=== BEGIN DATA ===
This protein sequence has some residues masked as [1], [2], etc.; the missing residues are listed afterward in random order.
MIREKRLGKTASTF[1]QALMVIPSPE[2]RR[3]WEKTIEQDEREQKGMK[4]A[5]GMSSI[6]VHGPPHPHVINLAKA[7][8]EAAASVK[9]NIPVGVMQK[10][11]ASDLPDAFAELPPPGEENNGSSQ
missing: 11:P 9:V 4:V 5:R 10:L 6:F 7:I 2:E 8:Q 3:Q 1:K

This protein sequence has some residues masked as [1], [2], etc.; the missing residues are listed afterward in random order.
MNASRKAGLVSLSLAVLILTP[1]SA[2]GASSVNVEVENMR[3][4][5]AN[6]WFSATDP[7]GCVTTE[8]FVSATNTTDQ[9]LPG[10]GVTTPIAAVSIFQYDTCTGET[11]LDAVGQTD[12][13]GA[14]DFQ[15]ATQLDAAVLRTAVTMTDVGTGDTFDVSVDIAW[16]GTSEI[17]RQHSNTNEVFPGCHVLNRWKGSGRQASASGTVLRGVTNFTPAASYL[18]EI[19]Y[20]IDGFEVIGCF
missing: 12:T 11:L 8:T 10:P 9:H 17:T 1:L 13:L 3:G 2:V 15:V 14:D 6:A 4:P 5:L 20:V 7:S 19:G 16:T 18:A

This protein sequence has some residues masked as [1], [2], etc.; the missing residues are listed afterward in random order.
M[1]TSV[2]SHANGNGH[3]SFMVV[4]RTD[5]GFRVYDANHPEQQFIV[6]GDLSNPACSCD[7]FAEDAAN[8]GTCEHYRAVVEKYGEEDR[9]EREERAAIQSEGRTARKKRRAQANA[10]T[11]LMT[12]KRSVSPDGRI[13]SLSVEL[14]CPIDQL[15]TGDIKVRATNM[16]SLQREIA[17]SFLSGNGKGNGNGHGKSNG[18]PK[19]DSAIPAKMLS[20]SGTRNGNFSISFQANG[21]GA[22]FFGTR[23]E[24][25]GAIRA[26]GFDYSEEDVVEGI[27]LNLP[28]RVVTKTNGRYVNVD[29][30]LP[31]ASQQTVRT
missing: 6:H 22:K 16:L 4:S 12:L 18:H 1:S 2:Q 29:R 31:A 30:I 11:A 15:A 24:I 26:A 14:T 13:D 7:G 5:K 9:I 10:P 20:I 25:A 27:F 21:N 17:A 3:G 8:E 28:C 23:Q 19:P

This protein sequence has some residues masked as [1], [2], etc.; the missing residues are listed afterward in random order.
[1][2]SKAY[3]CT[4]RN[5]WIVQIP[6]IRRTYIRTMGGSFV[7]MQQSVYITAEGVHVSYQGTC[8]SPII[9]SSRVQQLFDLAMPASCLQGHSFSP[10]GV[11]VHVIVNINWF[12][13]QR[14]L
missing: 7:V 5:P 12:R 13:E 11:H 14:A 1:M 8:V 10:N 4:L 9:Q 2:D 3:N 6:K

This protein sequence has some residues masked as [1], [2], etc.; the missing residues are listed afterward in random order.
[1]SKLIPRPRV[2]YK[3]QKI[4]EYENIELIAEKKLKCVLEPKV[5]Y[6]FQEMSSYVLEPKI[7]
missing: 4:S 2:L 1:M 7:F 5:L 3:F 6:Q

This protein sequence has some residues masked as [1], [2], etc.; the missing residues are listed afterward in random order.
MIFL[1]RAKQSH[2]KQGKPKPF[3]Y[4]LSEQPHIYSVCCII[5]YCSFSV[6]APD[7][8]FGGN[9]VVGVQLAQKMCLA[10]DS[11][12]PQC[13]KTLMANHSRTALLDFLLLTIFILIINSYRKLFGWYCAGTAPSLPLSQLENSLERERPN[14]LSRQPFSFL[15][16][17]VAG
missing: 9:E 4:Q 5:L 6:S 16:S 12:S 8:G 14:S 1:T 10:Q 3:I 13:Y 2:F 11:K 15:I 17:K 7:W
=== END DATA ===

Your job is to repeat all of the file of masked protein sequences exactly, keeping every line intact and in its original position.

This protein sequence has some residues masked as [1], [2], etc.; the missing residues are listed afterward in random order.
MIREKRLGKTASTF[1]QALMVIPSPE[2]RR[3]WEKTIEQDEREQKGMK[4]A[5]GMSSI[6]VHGPPHPHVINLAKA[7][8]EAAASVK[9]NIPVGVMQK[10][11]ASDLPDAFAELPPPGEENNGSSQ
missing: 11:P 9:V 4:V 5:R 10:L 6:F 7:I 2:E 8:Q 3:Q 1:K

This protein sequence has some residues masked as [1], [2], etc.; the missing residues are listed afterward in random order.
MNASRKAGLVSLSLAVLILTP[1]SA[2]GASSVNVEVENMR[3][4][5]AN[6]WFSATDP[7]GCVTTE[8]FVSATNTTDQ[9]LPG[10]GVTTPIAAVSIFQYDTCTGET[11]LDAVGQTD[12][13]GA[14]DFQ[15]ATQLDAAVLRTAVTMTDVGTGDTFDVSVDIAW[16]GTSEI[17]RQHSNTNEVFPGCHVLNRWKGSGRQASASGTVLRGVTNFTPAASYL[18]EI[19]Y[20]IDGFEVIGCF
missing: 12:T 11:L 8:T 10:P 9:H 17:T 1:L 13:L 3:G 2:V 15:V 14:D 6:A 4:P 5:L 20:V 7:S 19:G 16:T 18:A

This protein sequence has some residues masked as [1], [2], etc.; the missing residues are listed afterward in random order.
M[1]TSV[2]SHANGNGH[3]SFMVV[4]RTD[5]GFRVYDANHPEQQFIV[6]GDLSNPACSCD[7]FAEDAAN[8]GTCEHYRAVVEKYGEEDR[9]EREERAAIQSEGRTARKKRRAQANA[10]T[11]LMT[12]KRSVSPDGRI[13]SLSVEL[14]CPIDQL[15]TGDIKVRATNM[16]SLQREIA[17]SFLSGNGKGNGNGHGKSNG[18]PK[19]DSAIPAKMLS[20]SGTRNGNFSISFQANG[21]GA[22]FFGTR[23]E[24][25]GAIRA[26]GFDYSEEDVVEGI[27]LNLP[28]RVVTKTNGRYVNVD[29][30]LP[31]ASQQTVRT
missing: 6:H 22:K 16:L 4:S 12:L 18:H 1:S 2:Q 29:R 31:A 30:I 11:A 15:A 24:I 26:A 14:T 13:D 7:G 5:K 9:I 10:P 20:I 25:A 27:F 21:N 17:A 3:G 8:E 28:C 23:Q 19:P

This protein sequence has some residues masked as [1], [2], etc.; the missing residues are listed afterward in random order.
[1][2]SKAY[3]CT[4]RN[5]WIVQIP[6]IRRTYIRTMGGSFV[7]MQQSVYITAEGVHVSYQGTC[8]SPII[9]SSRVQQLFDLAMPASCLQGHSFSP[10]GV[11]VHVIVNINWF[12][13]QR[14]L
missing: 7:V 5:P 12:R 13:E 11:H 14:A 1:M 8:V 10:N 4:L 9:Q 2:D 3:N 6:K

This protein sequence has some residues masked as [1], [2], etc.; the missing residues are listed afterward in random order.
[1]SKLIPRPRV[2]YK[3]QKI[4]EYENIELIAEKKLKCVLEPKV[5]Y[6]FQEMSSYVLEPKI[7]
missing: 4:S 2:L 1:M 7:F 5:L 3:F 6:Q

This protein sequence has some residues masked as [1], [2], etc.; the missing residues are listed afterward in random order.
MIFL[1]RAKQSH[2]KQGKPKPF[3]Y[4]LSEQPHIYSVCCII[5]YCSFSV[6]APD[7][8]FGGN[9]VVGVQLAQKMCLA[10]DS[11][12]PQC[13]KTLMANHSRTALLDFLLLTIFILIINSYRKLFGWYCAGTAPSLPLSQLENSLERERPN[14]LSRQPFSFL[15][16][17]VAG
missing: 9:E 4:Q 5:L 6:S 16:S 12:S 8:G 14:S 1:T 10:Q 3:I 13:Y 2:F 11:K 15:I 17:K 7:W